Am I the only one who keeps mistaking "cuisneoir" for "kitchen", which is "cuisine" in French? :D
It actually rather helps me a lot to remember the Irish word and how it is spelled because the fridge is in the kitchen!
I had a multiple choice question where I had to fill in the missing word. The sentence was, "Tá ??? sa chuisneoir". The choices were "phéitseoga", "phéitseog", "péitseoga", and "péitseog". I chose "péitseoga", to make the sentence read, "There are peaches in the fridge", but was marked wrong, because the answer was supposed to be singular, not plural.
Without having the desired English phrase in front of me, how am I supposed to know that the answer should have been singular rather than plural?
a) Report it. Of course Duolingo should accept both singular and plural. b) Who keeps peaches in the fridge? Ick!
I think it marked you wrong because the word lenites here, so you should have chosen one of the options that started with "ph".
Because ''cuisneoir'' gets lenited after ''sa'', so you get ''sa chuisneoir''.
Feminine nouns get a séimhiú, in other words the c gets an h after it and the sound softens.
It has nothing to do with it being feminine or masculine in this sentence, and, in fact, cuisneoir is masculine. It's solely because it follows sa
It is a feminine word but they only get lenited in the nominative case (after "an").
You can often tell from the ending.
E.g. polysyllabic words ending in '-(e)óg', '-(e)acht', & '-lann' are feminine;
those ending in '-(e)án', '-(a)ire', '-(e)oir, '-(a)í' etc. are masculine.
You can always copy it into a document you keep on your computer, though it's harder if you're using a phone.
Incidentally, most abstract nouns are feminine too.
Where does the "there" come from? I put in "a peach is in the fridge" (which now works)... but I'm not sure why the other is correct?
if a peach is in the fridge, the fridge has a peach, therefore, there is a peach in the fridge.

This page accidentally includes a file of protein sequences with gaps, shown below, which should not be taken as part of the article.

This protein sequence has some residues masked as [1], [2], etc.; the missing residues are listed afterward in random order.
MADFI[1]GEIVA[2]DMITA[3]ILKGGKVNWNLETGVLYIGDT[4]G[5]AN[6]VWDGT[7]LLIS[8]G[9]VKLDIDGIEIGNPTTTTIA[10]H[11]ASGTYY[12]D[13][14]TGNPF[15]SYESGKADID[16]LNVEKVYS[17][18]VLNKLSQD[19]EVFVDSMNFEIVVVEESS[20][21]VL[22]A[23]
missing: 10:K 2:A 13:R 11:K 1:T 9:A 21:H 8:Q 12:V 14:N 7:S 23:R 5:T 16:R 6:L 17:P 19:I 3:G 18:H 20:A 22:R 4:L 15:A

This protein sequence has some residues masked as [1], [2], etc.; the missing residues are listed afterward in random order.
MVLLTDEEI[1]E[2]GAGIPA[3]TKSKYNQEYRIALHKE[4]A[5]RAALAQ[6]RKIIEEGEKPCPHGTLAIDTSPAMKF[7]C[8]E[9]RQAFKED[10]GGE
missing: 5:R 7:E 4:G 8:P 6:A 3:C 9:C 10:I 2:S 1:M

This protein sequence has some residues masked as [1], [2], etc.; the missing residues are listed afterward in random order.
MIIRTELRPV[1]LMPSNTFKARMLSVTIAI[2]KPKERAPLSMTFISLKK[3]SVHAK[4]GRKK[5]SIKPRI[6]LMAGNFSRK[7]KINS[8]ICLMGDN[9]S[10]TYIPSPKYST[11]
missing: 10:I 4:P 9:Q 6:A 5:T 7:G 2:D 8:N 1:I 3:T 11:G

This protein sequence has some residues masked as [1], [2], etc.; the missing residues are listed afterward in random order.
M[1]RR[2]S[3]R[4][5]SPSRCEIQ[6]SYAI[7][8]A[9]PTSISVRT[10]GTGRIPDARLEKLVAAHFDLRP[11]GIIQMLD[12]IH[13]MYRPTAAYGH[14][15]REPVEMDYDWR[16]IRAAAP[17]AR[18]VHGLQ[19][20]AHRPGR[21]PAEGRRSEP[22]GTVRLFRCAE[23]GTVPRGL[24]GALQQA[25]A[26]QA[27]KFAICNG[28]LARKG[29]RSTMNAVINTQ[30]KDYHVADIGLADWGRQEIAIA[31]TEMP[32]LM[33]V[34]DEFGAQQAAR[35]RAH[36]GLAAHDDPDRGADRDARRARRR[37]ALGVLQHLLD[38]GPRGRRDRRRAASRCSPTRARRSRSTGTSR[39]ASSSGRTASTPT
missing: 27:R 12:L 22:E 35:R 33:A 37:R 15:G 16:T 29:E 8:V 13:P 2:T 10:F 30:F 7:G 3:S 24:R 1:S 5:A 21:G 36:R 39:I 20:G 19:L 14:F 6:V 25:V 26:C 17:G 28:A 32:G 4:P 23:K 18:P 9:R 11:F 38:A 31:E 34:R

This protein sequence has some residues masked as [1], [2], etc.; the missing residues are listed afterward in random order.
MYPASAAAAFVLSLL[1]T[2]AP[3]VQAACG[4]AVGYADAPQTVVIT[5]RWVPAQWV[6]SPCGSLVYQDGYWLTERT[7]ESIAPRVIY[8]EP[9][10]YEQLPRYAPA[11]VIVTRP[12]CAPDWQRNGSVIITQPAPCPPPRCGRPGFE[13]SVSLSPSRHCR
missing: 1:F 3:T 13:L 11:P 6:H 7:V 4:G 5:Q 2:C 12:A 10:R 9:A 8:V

You make a good point Fe2h2o. I think your translation is actually the more accurate one. But it would be harsh to mark the other one wrong since they both ultimately have the same meaning.
what confuses me is isnt there supposed to be used with sin ? Could someone please correct me
The sentence "There is a peach in the fridge" means the exact same thing as "A peach is in the fridge".
When you are using "there" as an adjective - such as in the sentence "The peach is there" - it would translate as ansin (for example, Tá an phéitseog ansin).
Yes, "sa" is "in the". Irish doesn't have an indefinite article, so "in a" is jut "in", which is "i".
Why is it a and not the...I thought there was no a in irish...please help
You're right. Irish does not have the indefinite article. "sa chuisneoir" should be translated as "in the fridge" because "sa" literally means "in the". If it told you "in a fridge" then it glitched, because "in a fridge" would be "i cuisneoir".
Why is peach pronounced "pate-showg" when there's no fada over the o? Does the diphthong eo make a long o even without a fada?
Why do some words get an extra 'h' or lose the 'h' as a second letter? What is the difference?
Example: I just learned the word 'phéitseog' as peach. In a couple sentences this spelling is right, but in this sentence 'Tá péitseog sa chuisneoir.' it has to be without an 'h'.
(I have seen this with multiple words, like bean-bhean, etc.
Why is this?
Well, i better start reading the chapter before i start a new lesson. Thanks!!!
No, they don't. I also tried to translate it to dutch (my native language) in a attempt to understand what lenition means. But the dutch language doesnt add letters in this way. So naturally it didnt translate and left me clueless. The link you send made it easier, but its also confuses me, especially when they come up with the exceptions, after that whole list of where to add these letters.
This video is extremely helpfull. My dutch accent is not making my irish sound very good.
Please read the rest of the comments. This has already been asked and answered.
What is the difference between chuisneoir and cuisneoir and when are they used
I'm figuring out how to use the lenitions but have no way of knowing how to say it. I am unable to look up any other websites. How would you roughly pronounce the "H"?
I don't really care that I got it wrong but I shouldn't have to go to the discussion to find out what I did wrong
The literal translation is: peach is in fridge. Why do we have to put in all the extra English words? It just confuses things.
That's not the "literal" translation - sa is "in the".
Why do you have to put in all the extra words? Because English is weird, and "There is a peach in the fridge" is a more natural sentence in English than "peach is in the fridge", which sounds like someone called Peach is standing in a fridge.
They're not "extra". English grammar works differently than Irish grammar. Translation is not about blindly swapping out words. It's about taking something in one language and saying it appropriately in another language.